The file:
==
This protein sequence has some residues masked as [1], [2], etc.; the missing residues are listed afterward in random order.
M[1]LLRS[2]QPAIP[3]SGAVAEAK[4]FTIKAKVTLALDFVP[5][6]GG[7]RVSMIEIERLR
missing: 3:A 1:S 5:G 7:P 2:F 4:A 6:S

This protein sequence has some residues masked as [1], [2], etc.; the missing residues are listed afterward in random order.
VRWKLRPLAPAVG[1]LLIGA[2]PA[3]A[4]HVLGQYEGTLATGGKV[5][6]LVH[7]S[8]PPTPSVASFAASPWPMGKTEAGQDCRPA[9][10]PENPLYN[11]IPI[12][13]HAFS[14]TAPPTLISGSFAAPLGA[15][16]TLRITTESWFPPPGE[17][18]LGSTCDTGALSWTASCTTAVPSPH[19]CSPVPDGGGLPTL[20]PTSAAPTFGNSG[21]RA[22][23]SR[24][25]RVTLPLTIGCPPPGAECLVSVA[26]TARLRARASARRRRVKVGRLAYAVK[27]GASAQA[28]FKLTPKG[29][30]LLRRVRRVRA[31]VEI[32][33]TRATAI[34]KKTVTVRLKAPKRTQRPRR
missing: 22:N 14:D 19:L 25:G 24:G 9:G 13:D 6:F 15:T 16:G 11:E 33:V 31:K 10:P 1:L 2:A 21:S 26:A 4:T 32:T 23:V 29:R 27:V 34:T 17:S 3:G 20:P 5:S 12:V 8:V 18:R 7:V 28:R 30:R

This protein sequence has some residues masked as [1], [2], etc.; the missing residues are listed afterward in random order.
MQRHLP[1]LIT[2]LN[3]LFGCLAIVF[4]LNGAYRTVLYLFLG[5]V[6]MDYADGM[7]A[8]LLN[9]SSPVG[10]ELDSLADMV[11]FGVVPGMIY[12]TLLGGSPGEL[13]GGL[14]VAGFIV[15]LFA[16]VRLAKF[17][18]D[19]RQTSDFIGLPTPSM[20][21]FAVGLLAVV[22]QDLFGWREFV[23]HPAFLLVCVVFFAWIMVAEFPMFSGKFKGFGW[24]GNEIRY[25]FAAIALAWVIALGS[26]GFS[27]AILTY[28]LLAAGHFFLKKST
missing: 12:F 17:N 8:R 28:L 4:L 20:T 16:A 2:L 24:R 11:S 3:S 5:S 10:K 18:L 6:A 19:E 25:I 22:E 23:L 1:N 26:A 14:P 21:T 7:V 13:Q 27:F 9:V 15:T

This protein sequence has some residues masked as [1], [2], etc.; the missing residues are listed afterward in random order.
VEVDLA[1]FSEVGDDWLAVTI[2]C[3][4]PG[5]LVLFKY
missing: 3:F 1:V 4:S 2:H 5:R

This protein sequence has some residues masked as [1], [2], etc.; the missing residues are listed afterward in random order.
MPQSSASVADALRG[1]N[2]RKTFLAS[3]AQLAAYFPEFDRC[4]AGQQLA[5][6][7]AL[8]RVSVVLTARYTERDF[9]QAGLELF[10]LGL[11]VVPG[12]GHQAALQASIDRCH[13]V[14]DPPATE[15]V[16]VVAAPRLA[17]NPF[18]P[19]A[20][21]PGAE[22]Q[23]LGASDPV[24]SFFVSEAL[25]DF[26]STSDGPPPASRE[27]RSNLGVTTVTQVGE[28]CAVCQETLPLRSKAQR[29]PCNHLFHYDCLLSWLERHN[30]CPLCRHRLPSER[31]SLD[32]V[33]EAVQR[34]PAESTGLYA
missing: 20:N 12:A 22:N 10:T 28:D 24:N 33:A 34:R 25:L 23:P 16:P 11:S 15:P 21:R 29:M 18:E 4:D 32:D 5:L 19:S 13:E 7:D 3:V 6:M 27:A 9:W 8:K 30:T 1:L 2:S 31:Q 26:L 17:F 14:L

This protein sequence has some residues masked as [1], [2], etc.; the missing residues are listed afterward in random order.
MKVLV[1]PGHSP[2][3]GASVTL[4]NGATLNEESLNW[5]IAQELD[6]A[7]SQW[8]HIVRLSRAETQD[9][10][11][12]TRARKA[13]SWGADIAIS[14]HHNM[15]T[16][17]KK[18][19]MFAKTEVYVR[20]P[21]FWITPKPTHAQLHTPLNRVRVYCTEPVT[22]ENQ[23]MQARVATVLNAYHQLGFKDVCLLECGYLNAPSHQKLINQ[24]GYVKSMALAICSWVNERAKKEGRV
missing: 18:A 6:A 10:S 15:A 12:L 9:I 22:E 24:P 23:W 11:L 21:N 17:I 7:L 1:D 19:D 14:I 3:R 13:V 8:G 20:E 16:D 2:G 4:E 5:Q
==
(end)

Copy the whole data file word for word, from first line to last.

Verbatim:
This protein sequence has some residues masked as [1], [2], etc.; the missing residues are listed afterward in random order.
M[1]LLRS[2]QPAIP[3]SGAVAEAK[4]FTIKAKVTLALDFVP[5][6]GG[7]RVSMIEIERLR
missing: 3:A 1:S 5:G 7:P 2:F 4:A 6:S

This protein sequence has some residues masked as [1], [2], etc.; the missing residues are listed afterward in random order.
VRWKLRPLAPAVG[1]LLIGA[2]PA[3]A[4]HVLGQYEGTLATGGKV[5][6]LVH[7]S[8]PPTPSVASFAASPWPMGKTEAGQDCRPA[9][10]PENPLYN[11]IPI[12][13]HAFS[14]TAPPTLISGSFAAPLGA[15][16]TLRITTESWFPPPGE[17][18]LGSTCDTGALSWTASCTTAVPSPH[19]CSPVPDGGGLPTL[20]PTSAAPTFGNSG[21]RA[22][23]SR[24][25]RVTLPLTIGCPPPGAECLVSVA[26]TARLRARASARRRRVKVGRLAYAVK[27]GASAQA[28]FKLTPKG[29][30]LLRRVRRVRA[31]VEI[32][33]TRATAI[34]KKTVTVRLKAPKRTQRPRR
missing: 22:N 14:D 19:L 25:G 24:G 9:G 13:D 6:F 15:T 16:G 11:E 33:V 31:K 10:P 1:L 2:A 21:S 26:A 4:T 32:T 23:V 29:R 27:V 34:T 17:S 3:G 20:P 5:S 12:V 8:V 18:R 7:V 28:R 30:R

This protein sequence has some residues masked as [1], [2], etc.; the missing residues are listed afterward in random order.
MQRHLP[1]LIT[2]LN[3]LFGCLAIVF[4]LNGAYRTVLYLFLG[5]V[6]MDYADGM[7]A[8]LLN[9]SSPVG[10]ELDSLADMV[11]FGVVPGMIY[12]TLLGGSPGEL[13]GGL[14]VAGFIV[15]LFA[16]VRLAKF[17][18]D[19]RQTSDFIGLPTPSM[20][21]FAVGLLAVV[22]QDLFGWREFV[23]HPAFLLVCVVFFAWIMVAEFPMFSGKFKGFGW[24]GNEIRY[25]FAAIALAWVIALGS[26]GFS[27]AILTY[28]LLAAGHFFLKKST
missing: 12:F 17:N 8:R 28:L 4:L 20:T 16:A 2:L 24:R 11:S 3:S 5:S 10:K 18:L 6:A 19:E 25:I 22:E 23:L 1:N 26:A 14:P 21:T 7:V 13:Q 27:F 9:V 15:T

This protein sequence has some residues masked as [1], [2], etc.; the missing residues are listed afterward in random order.
VEVDLA[1]FSEVGDDWLAVTI[2]C[3][4]PG[5]LVLFKY
missing: 3:F 1:V 4:S 2:H 5:R

This protein sequence has some residues masked as [1], [2], etc.; the missing residues are listed afterward in random order.
MPQSSASVADALRG[1]N[2]RKTFLAS[3]AQLAAYFPEFDRC[4]AGQQLA[5][6][7]AL[8]RVSVVLTARYTERDF[9]QAGLELF[10]LGL[11]VVPG[12]GHQAALQASIDRCH[13]V[14]DPPATE[15]V[16]VVAAPRLA[17]NPF[18]P[19]A[20][21]PGAE[22]Q[23]LGASDPV[24]SFFVSEAL[25]DF[26]STSDGPPPASRE[27]RSNLGVTTVTQVGE[28]CAVCQETLPLRSKAQR[29]PCNHLFHYDCLLSWLERHN[30]CPLCRHRLPSER[31]SLD[32]V[33]EAVQR[34]PAESTGLYA
missing: 20:N 12:A 22:N 10:T 28:D 24:N 33:A 34:R 25:L 23:P 16:P 11:S 15:P 21:R 29:M 18:E 4:D 32:D 5:L 19:S 13:E 7:D 3:V 6:M 27:A 9:W 8:K 30:T 1:L 2:S 31:Q 26:L 17:F 14:L

This protein sequence has some residues masked as [1], [2], etc.; the missing residues are listed afterward in random order.
MKVLV[1]PGHSP[2][3]GASVTL[4]NGATLNEESLNW[5]IAQELD[6]A[7]SQW[8]HIVRLSRAETQD[9][10][11][12]TRARKA[13]SWGADIAIS[14]HHNM[15]T[16][17]KK[18][19]MFAKTEVYVR[20]P[21]FWITPKPTHAQLHTPLNRVRVYCTEPVT[22]ENQ[23]MQARVATVLNAYHQLGFKDVCLLECGYLNAPSHQKLINQ[24]GYVKSMALAICSWVNERAKKEGRV
missing: 18:A 6:A 10:S 15:A 12:L 9:I 22:E 24:P 23:W 11:L 21:N 17:I 7:L 1:D 19:D 14:I 3:R 13:V 8:G 20:E 16:D 2:G 4:E 5:Q